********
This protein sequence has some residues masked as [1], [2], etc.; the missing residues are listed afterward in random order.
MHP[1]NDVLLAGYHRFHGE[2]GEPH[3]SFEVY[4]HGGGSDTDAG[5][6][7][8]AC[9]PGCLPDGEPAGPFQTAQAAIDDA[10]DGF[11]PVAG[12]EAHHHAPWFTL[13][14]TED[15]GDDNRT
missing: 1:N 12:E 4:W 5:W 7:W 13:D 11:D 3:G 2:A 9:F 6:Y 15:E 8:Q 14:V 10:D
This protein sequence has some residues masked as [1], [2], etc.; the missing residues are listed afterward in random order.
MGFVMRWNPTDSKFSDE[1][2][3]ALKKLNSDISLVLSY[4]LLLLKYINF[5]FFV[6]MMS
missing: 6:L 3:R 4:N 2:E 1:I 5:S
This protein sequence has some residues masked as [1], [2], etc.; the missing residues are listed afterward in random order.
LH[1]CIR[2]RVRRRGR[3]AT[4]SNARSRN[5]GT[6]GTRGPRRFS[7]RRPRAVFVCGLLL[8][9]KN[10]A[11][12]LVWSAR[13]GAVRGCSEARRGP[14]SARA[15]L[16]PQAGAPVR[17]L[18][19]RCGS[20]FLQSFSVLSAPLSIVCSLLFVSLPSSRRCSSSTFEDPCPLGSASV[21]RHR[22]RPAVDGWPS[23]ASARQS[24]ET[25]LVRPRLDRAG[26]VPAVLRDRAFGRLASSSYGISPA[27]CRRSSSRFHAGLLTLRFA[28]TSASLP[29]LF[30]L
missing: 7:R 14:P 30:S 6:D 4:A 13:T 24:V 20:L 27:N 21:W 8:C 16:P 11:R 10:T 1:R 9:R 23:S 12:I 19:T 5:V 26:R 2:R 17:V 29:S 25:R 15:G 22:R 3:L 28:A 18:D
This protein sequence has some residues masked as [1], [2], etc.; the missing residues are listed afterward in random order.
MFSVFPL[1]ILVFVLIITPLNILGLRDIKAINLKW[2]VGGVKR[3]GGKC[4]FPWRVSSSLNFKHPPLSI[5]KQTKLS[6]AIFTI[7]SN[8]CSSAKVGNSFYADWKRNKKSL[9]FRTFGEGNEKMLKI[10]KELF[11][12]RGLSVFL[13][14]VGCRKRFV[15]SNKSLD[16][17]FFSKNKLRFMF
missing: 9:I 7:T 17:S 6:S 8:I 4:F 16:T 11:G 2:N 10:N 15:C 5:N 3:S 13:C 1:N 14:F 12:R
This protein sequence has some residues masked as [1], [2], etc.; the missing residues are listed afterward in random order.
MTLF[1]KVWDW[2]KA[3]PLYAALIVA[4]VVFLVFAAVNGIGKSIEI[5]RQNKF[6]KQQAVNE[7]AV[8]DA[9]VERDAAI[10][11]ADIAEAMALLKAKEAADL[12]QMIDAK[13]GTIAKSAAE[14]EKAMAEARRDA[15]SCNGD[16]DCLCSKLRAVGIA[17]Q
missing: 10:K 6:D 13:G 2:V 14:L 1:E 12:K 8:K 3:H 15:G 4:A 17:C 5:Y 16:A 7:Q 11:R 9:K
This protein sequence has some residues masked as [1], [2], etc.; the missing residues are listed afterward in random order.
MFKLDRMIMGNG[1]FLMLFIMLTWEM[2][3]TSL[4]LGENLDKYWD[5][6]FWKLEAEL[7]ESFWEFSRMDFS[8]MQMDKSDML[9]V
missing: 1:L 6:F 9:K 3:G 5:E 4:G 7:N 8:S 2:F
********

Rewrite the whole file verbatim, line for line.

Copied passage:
This protein sequence has some residues masked as [1], [2], etc.; the missing residues are listed afterward in random order.
MHP[1]NDVLLAGYHRFHGE[2]GEPH[3]SFEVY[4]HGGGSDTDAG[5][6][7][8]AC[9]PGCLPDGEPAGPFQTAQAAIDDA[10]DGF[11]PVAG[12]EAHHHAPWFTL[13][14]TED[15]GDDNRT
missing: 1:N 12:E 4:W 5:W 7:W 13:D 11:D 3:G 2:A 9:F 6:Y 15:E 8:Q 14:V 10:D
This protein sequence has some residues masked as [1], [2], etc.; the missing residues are listed afterward in random order.
MGFVMRWNPTDSKFSDE[1][2][3]ALKKLNSDISLVLSY[4]LLLLKYINF[5]FFV[6]MMS
missing: 6:L 3:R 4:N 2:E 1:I 5:S
This protein sequence has some residues masked as [1], [2], etc.; the missing residues are listed afterward in random order.
LH[1]CIR[2]RVRRRGR[3]AT[4]SNARSRN[5]GT[6]GTRGPRRFS[7]RRPRAVFVCGLLL[8][9]KN[10]A[11][12]LVWSAR[13]GAVRGCSEARRGP[14]SARA[15]L[16]PQAGAPVR[17]L[18][19]RCGS[20]FLQSFSVLSAPLSIVCSLLFVSLPSSRRCSSSTFEDPCPLGSASV[21]RHR[22]RPAVDGWPS[23]ASARQS[24]ET[25]LVRPRLDRAG[26]VPAVLRDRAFGRLASSSYGISPA[27]CRRSSSRFHAGLLTLRFA[28]TSASLP[29]LF[30]L
missing: 7:R 14:P 30:S 6:D 4:A 13:T 24:V 20:L 27:N 21:W 8:C 16:P 11:R 10:T 1:R 9:R 23:S 12:I 19:T 5:V 26:R 2:R 17:V 29:S 25:R 15:G 22:R 3:L 28:A 18:D
This protein sequence has some residues masked as [1], [2], etc.; the missing residues are listed afterward in random order.
MFSVFPL[1]ILVFVLIITPLNILGLRDIKAINLKW[2]VGGVKR[3]GGKC[4]FPWRVSSSLNFKHPPLSI[5]KQTKLS[6]AIFTI[7]SN[8]CSSAKVGNSFYADWKRNKKSL[9]FRTFGEGNEKMLKI[10]KELF[11][12]RGLSVFL[13][14]VGCRKRFV[15]SNKSLD[16][17]FFSKNKLRFMF
missing: 9:I 7:T 17:S 6:S 8:I 4:F 16:T 11:G 2:N 10:N 15:C 5:N 3:S 13:C 1:N 14:F 12:R
This protein sequence has some residues masked as [1], [2], etc.; the missing residues are listed afterward in random order.
MTLF[1]KVWDW[2]KA[3]PLYAALIVA[4]VVFLVFAAVNGIGKSIEI[5]RQNKF[6]KQQAVNE[7]AV[8]DA[9]VERDAAI[10][11]ADIAEAMALLKAKEAADL[12]QMIDAK[13]GTIAKSAAE[14]EKAMAEARRDA[15]SCNGD[16]DCLCSKLRAVGIA[17]Q
missing: 10:K 6:D 13:G 2:V 14:L 1:E 12:K 8:K 3:H 15:G 4:A 17:C 5:Y 16:A 7:Q 11:R 9:K
This protein sequence has some residues masked as [1], [2], etc.; the missing residues are listed afterward in random order.
MFKLDRMIMGNG[1]FLMLFIMLTWEM[2][3]TSL[4]LGENLDKYWD[5][6]FWKLEAEL[7]ESFWEFSRMDFS[8]MQMDKSDML[9]V
missing: 1:L 6:F 9:K 3:G 5:E 4:G 7:N 8:S 2:F